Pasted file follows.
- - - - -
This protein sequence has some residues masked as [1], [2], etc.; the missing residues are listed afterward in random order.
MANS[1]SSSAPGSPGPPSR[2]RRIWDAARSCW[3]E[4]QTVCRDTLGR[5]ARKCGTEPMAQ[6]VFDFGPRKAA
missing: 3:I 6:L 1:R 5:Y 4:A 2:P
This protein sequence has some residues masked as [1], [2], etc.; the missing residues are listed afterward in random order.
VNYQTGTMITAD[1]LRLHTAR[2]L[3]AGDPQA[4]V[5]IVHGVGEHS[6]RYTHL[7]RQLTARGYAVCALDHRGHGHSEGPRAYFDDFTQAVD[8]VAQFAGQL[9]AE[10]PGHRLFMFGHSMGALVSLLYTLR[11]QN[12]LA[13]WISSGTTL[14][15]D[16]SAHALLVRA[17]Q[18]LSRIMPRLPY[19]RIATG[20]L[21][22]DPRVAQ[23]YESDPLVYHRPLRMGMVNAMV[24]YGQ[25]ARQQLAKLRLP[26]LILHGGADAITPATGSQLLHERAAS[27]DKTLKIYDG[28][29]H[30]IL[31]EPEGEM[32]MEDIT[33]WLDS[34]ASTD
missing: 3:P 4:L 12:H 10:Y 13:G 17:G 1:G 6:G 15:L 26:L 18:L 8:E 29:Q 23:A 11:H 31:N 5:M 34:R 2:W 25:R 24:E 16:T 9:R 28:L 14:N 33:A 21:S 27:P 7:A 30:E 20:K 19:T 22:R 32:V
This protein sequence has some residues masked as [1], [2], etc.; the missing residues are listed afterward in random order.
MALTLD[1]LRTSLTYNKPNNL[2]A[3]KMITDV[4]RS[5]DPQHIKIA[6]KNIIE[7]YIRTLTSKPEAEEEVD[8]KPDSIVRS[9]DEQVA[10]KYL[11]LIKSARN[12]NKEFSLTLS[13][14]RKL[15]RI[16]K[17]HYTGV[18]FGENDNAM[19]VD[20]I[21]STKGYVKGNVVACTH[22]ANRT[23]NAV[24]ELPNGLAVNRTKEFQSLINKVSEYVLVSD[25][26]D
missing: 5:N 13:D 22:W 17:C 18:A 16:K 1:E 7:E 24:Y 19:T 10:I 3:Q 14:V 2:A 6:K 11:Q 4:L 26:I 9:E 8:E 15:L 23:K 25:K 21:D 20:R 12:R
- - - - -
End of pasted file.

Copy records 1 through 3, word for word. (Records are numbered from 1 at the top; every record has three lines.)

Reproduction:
This protein sequence has some residues masked as [1], [2], etc.; the missing residues are listed afterward in random order.
MANS[1]SSSAPGSPGPPSR[2]RRIWDAARSCW[3]E[4]QTVCRDTLGR[5]ARKCGTEPMAQ[6]VFDFGPRKAA
missing: 3:I 6:L 1:R 5:Y 4:A 2:P
This protein sequence has some residues masked as [1], [2], etc.; the missing residues are listed afterward in random order.
VNYQTGTMITAD[1]LRLHTAR[2]L[3]AGDPQA[4]V[5]IVHGVGEHS[6]RYTHL[7]RQLTARGYAVCALDHRGHGHSEGPRAYFDDFTQAVD[8]VAQFAGQL[9]AE[10]PGHRLFMFGHSMGALVSLLYTLR[11]QN[12]LA[13]WISSGTTL[14][15]D[16]SAHALLVRA[17]Q[18]LSRIMPRLPY[19]RIATG[20]L[21][22]DPRVAQ[23]YESDPLVYHRPLRMGMVNAMV[24]YGQ[25]ARQQLAKLRLP[26]LILHGGADAITPATGSQLLHERAAS[27]DKTLKIYDG[28][29]H[30]IL[31]EPEGEM[32]MEDIT[33]WLDS[34]ASTD
missing: 3:P 4:L 12:H 10:Y 13:G 17:G 1:G 6:G 15:L 26:L 18:L 8:E 29:Q 23:A 11:H 31:N 5:M 34:R 2:W 25:R 24:E 16:T 9:R 28:L 14:N 33:A 21:S 27:P 7:A 30:E 20:K 19:T 22:R 32:V
This protein sequence has some residues masked as [1], [2], etc.; the missing residues are listed afterward in random order.
MALTLD[1]LRTSLTYNKPNNL[2]A[3]KMITDV[4]RS[5]DPQHIKIA[6]KNIIE[7]YIRTLTSKPEAEEEVD[8]KPDSIVRS[9]DEQVA[10]KYL[11]LIKSARN[12]NKEFSLTLS[13][14]RKL[15]RI[16]K[17]HYTGV[18]FGENDNAM[19]VD[20]I[21]STKGYVKGNVVACTH[22]ANRT[23]NAV[24]ELPNGLAVNRTKEFQSLINKVSEYVLVSD[25][26]D
missing: 5:N 13:D 22:W 17:C 18:A 16:K 1:E 7:E 24:Y 19:T 10:I 3:Q 14:V 2:A 6:K 11:Q 4:L 26:I 9:E 8:E 15:L 23:K 25:K 21:D 20:R 12:R